Banking is a big business in Vietnam with 4 state-owned commercial banks, 31 joint-stock commercial banks, 2 joint-venture banks, 52 branch offices of foreign banks, 60 representative offices, 16 financial companies and 9 foreign banks[1]. According to an Austrade Report (2020), 78 banks offer internet payment solutions. Mobile payment is available at 47 banks, and 29 banks accept QR code payment[2]. These numbers have surely grown since then. A McKinsey report issued last year suggested that Vietnam has exceeded the APAC average for digital banking adoption from the years 2017 to 2021, marking a 41% gain against an average of 33% over the same period. Additional services such as fintech and e-wallets have reached 56% penetration in Vietnam, an increase of over 40% since 2017. Seventy-three percent of consumers in Vietnam are multi-channel banking users which mean they use a combination of traditional and digital banks[3].

This trend towards the use of digital banking by Vietnamese consumers has led, as of the end of 2019, over 60% of banks to initiate digital banking solutions[4]. While there are digitalization options for both front and back of house services, the most relevant issues facing banks in countries like Vietnam are the front-end services such as innovation in mobile banking, e-know your customer (eKYC), QR code payment, virtual assistants/chatbots and 24/7 call centers. At the same time, banks such as TPBank, Vietcombank and Techcombank have spent a large amount of time and money digitizing the data of their users and developing the ability to utilize that data to offer customers more personalized and relevant products[5]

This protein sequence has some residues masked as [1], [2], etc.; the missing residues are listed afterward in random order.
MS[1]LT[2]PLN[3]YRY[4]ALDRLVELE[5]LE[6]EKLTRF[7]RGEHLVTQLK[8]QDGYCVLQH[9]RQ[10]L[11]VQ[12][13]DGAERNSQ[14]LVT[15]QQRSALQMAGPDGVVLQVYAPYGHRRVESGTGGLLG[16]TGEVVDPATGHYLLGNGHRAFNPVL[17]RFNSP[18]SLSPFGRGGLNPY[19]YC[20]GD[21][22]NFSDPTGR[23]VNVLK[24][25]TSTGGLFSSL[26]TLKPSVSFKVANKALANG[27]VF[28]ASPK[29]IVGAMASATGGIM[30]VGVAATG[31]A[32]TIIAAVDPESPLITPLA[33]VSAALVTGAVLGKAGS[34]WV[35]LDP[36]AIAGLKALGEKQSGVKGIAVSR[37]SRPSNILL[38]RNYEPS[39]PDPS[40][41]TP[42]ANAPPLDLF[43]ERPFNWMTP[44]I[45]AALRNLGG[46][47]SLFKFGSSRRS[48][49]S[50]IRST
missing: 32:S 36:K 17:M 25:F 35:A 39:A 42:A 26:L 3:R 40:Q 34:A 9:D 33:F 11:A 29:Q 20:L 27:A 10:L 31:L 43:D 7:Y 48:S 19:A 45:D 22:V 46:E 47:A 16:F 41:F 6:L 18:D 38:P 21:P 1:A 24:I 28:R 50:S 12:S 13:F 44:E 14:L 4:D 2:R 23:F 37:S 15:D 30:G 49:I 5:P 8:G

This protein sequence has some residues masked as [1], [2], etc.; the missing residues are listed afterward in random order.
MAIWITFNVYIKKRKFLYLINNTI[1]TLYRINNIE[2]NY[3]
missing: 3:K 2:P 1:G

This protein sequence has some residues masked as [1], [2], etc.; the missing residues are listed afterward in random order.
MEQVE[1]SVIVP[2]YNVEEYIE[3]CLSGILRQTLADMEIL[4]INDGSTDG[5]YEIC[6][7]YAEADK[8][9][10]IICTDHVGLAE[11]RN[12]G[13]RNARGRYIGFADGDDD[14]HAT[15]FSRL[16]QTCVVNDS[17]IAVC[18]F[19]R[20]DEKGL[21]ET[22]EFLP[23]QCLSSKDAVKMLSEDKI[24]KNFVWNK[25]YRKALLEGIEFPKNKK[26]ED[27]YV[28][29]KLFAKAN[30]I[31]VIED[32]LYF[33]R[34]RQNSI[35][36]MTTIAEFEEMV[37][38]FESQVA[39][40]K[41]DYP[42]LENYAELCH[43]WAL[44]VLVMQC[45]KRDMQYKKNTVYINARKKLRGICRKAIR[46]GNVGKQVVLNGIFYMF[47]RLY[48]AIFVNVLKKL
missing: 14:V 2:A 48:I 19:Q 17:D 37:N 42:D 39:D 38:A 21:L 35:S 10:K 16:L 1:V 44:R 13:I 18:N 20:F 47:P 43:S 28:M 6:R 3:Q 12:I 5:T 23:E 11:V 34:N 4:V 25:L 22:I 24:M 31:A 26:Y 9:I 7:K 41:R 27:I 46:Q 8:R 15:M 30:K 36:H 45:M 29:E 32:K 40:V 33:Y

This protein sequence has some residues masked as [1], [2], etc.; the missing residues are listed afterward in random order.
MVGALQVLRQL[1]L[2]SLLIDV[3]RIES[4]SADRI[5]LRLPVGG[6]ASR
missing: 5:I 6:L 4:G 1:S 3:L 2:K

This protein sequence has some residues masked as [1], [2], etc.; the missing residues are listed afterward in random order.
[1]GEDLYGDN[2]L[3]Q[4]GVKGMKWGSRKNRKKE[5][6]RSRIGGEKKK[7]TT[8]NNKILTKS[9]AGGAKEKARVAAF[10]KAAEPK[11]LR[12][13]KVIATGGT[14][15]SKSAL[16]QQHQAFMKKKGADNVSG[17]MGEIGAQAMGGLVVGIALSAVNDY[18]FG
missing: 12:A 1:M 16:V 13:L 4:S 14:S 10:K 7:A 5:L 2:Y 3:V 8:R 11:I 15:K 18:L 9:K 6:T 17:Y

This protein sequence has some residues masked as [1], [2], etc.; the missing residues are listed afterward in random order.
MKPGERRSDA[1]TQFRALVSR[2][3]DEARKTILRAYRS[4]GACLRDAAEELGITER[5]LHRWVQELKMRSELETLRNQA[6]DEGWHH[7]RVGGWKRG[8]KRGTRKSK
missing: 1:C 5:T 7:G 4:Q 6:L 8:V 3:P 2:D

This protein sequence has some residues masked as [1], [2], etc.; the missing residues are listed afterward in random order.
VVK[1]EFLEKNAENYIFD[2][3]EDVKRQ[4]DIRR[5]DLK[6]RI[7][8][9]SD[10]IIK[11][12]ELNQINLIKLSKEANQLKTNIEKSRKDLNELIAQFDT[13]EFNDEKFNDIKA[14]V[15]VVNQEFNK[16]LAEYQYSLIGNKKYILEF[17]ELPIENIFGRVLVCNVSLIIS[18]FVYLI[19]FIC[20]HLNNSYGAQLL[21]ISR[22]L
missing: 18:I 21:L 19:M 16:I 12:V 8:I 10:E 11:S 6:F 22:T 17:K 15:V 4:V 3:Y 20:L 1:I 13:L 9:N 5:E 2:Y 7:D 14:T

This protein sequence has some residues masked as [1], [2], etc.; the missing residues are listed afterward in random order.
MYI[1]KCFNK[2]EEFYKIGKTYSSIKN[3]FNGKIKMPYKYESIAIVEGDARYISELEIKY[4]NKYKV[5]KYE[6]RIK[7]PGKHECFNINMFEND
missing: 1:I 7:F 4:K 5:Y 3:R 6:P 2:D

Digital banking is a form of banking in which all banking operations are digitalized and provided by electronic means and the physical presence of traditional banks can be substituted with an online presence. Vietnam’s first all-digital bank, TNEX, began operations within the last year and has received a certain level of international recognition as it is considered a groundbreaking endeavor. Unfortunately, Vietnam lacks a consolidated legal document regulating digital banking. Banks are currently operating digital banking activities in compliance with the credit institution law, the anti-money laundering law, the counter financing of terrorism laws, regulations on e-transactions under the electronic transaction law, and their guiding documents. Some of the major regulations are requirements on information safety and security in banking activities and provision of banking services on the internet as stipulated in Decree 35-2007-ND-CP, Decree 85-2016-ND-CP, Circular 35-2016-TT-NHNN and Circular 09-2020-TT-NHNN.

On 11 May 2021, the state bank of Vietnam, adopted Decision 810 approving the plan for the digital transformation of the banking sector by 2025 with orientations towards 2030, which outlined the specific goals on digital transformation rates for the operations of credit institutions, together with nine main solutions to achieve those goals, namely:

  1. Mindset change, promotion of communications activities and enrichment of knowledge about digital transformation in banking sector;
  2. Formulation and completion of legal frameworks facilitating digital transformation in the banking sector;
  3. Digital infrastructure development;
  4. Establishment and efficient operation of e-Government at the SBV;
  5. Establishment and development of digital banking models at CIs;
  6. Development and efficient use of digital data;
  7. Cyber safety and security assurance;
  8. Human resource development; and
  9. Other solutions and tasks (e.g., enhance cooperation and exchange and sharing of experience concerning digital transformation of the banking sector with foreign partners, etc.).